Steady as she goes
A couple weeks ago, Aussies John and Helen Taylor smashed the World Record for “lowest fuel consumption on a U.S. nationwide drive,” completing their 48-state, 9,419-mile tour in 22 days. Their overall fuel efficiency came in at 58.82 miles per gallon, well above the earlier record of 51.58 mpg. Their vehicle: a 2009 VW Jetta TDI Diesel.
Meanwhile, the Willie Run attempted to send a 2006 Jetta Diesel from New York to Los Angeles on biodiesel without stopping to refuel. Though the Willie Run team made a great effort, they made an unscheduled pit stop in Flagstaff Arizona because their supplemental fuel jugs weren’t quite a full as they thought. Nonetheless, the cross-country continuous journey was completed in about one and a half days at an approximate 40 mpg. (Tip #1 for improving mileage: slow down!)
These efforts inspired me to think again about ways to improve driving efficiency. I’ve become practiced at nudging my Prius into stealth mode, but most of the time I drive a stick shift Scion xA which presents a whole different set of questions. While teaching my son to drive, I’ve seen him develop habits which are understandable but not good (example: in an effort to prevent stalling, the bane of all new stick shift drivers, he over-compensates by gunning the engine in first gear).
I’m not wild about serious hypermiling, but I wanted some practical tips which I could both practice and teach. Having tried several, I have to say the one tip I hadn’t heard but is making a big difference in my driving, is this little quote buried within Taylor’s list of tips:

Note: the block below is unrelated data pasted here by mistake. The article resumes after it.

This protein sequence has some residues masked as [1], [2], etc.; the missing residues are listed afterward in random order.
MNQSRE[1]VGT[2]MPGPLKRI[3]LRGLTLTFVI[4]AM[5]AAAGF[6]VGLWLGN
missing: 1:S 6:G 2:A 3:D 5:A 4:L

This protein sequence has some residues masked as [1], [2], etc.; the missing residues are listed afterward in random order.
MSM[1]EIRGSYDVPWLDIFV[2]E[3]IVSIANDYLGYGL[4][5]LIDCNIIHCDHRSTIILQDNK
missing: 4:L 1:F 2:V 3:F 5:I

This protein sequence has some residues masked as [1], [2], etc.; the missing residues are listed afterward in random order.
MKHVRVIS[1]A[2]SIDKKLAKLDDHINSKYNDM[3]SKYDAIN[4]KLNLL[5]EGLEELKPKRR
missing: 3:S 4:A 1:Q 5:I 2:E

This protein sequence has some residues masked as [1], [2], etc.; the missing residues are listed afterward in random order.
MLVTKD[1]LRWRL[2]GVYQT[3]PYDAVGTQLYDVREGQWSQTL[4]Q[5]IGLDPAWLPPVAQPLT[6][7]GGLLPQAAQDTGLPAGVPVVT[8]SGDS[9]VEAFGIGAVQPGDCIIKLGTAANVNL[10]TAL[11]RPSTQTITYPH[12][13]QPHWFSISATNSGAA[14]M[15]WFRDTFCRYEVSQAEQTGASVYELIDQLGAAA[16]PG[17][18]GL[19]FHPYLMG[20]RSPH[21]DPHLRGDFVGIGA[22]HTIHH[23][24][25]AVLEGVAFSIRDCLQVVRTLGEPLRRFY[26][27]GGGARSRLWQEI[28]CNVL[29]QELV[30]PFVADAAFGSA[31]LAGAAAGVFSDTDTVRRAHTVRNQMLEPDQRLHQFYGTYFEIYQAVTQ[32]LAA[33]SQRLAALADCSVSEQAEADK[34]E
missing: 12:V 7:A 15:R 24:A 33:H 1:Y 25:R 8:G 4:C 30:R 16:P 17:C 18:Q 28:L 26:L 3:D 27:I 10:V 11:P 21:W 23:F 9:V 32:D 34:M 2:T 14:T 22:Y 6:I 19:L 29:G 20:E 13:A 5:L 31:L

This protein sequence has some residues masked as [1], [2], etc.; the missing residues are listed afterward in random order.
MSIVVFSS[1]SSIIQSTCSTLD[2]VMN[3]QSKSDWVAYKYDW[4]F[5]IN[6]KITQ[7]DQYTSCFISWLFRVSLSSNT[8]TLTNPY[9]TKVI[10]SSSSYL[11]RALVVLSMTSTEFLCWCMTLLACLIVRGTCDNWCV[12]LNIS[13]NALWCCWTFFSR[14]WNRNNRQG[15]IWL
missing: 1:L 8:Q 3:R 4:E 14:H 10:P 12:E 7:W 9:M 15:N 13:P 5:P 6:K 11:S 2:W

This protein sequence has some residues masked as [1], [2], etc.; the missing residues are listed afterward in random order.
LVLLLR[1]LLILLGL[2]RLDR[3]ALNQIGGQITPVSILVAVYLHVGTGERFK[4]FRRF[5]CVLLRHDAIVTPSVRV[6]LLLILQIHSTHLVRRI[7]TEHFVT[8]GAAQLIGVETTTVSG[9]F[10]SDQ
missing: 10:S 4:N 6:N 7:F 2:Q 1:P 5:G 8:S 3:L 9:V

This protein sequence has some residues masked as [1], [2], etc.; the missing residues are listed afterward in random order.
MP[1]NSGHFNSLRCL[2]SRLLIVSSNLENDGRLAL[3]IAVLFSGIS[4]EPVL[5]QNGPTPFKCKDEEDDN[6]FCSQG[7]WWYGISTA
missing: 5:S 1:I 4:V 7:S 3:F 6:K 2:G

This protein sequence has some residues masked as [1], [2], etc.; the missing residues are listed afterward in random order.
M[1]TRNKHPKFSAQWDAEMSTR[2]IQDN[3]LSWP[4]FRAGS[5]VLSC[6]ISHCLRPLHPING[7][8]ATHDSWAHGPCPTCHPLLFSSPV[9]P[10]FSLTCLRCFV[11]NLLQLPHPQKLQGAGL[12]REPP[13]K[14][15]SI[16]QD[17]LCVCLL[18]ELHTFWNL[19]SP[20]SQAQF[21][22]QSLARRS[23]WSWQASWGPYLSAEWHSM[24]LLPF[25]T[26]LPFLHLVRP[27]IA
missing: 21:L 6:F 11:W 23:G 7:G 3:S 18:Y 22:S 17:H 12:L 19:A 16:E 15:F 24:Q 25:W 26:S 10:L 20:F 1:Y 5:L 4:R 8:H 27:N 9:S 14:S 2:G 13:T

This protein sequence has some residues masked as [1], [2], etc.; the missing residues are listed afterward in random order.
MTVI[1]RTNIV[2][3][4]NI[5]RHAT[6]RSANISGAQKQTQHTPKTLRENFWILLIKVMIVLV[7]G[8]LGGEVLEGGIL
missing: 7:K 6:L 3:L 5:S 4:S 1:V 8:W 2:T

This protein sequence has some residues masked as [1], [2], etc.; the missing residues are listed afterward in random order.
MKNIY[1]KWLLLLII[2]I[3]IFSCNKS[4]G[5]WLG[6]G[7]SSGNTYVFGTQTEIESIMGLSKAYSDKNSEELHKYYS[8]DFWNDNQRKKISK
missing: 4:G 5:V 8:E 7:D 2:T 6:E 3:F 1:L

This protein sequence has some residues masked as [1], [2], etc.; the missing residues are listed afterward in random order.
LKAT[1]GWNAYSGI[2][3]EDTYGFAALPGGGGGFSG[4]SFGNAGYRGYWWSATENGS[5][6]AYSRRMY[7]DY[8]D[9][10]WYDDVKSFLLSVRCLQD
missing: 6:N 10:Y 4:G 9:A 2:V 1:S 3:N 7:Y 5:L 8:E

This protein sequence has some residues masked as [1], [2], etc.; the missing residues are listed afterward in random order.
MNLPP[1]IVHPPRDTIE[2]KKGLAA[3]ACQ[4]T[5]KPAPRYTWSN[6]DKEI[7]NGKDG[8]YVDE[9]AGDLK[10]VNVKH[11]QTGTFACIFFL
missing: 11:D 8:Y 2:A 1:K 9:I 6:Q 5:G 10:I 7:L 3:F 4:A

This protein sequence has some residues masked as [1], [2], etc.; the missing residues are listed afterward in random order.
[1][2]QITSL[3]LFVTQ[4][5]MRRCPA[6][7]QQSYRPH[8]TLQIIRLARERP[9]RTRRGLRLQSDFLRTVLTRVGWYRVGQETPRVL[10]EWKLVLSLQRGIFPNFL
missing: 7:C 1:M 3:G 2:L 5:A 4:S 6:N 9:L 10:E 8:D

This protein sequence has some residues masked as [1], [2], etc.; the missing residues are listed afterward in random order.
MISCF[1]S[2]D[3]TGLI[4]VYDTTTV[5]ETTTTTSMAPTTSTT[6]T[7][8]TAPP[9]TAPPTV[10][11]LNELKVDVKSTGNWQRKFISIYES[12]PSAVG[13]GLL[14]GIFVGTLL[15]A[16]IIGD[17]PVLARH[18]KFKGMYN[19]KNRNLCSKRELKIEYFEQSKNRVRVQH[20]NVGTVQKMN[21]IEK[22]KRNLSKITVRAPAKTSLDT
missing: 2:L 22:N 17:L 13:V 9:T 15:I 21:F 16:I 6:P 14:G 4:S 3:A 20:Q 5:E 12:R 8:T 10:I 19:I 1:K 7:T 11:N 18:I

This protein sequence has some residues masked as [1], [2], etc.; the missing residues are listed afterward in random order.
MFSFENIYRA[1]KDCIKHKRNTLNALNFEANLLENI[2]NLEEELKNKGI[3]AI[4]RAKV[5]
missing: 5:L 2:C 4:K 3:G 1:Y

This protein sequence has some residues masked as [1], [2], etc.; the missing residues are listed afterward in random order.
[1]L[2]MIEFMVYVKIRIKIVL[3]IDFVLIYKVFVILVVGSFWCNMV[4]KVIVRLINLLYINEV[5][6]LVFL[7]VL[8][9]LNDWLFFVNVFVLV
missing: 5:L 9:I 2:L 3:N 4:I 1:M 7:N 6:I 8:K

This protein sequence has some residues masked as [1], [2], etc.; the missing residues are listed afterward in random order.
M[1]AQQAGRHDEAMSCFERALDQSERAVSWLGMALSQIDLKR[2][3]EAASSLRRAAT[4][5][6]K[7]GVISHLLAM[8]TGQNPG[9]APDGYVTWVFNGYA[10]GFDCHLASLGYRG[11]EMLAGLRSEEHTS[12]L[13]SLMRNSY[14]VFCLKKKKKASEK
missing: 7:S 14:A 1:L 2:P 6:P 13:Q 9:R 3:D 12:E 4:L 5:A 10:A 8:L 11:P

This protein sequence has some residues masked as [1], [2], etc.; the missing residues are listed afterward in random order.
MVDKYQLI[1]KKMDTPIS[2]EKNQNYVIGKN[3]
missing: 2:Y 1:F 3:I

“Fuel efficiency is all about smoothness.”
This reminder reinforces several other tips aimed at keeping both the car and the engine turning at nice, even, not-too-fast speeds.
Easy to say, harder to do. After several days of practice, I’m going to admit that one of the things I like about driving a stick shift is its responsiveness, the sense of power and control you get over the car. Yeesh. I can hardly believe I care about wielding control over a machine! Of course I can control it, right? Still, and maybe it’s because I grew up in Los Angeles, I really like the feel of pumping the gas pedal, rapid shifts, quick lane changes…sigh. I have not yet overcome my addiction.
But I am working on it. I am practicing making driving more like floating, with smooth, almost imperceptible changes in speed and motion. I am sure it will become addictive in its own right; I hope it’s soon!
Take the first step.
Start small. Be conscious of the impact your actions have on the environment and figure out what you can do to lessen the blow. Calculate, conserve, and offset.
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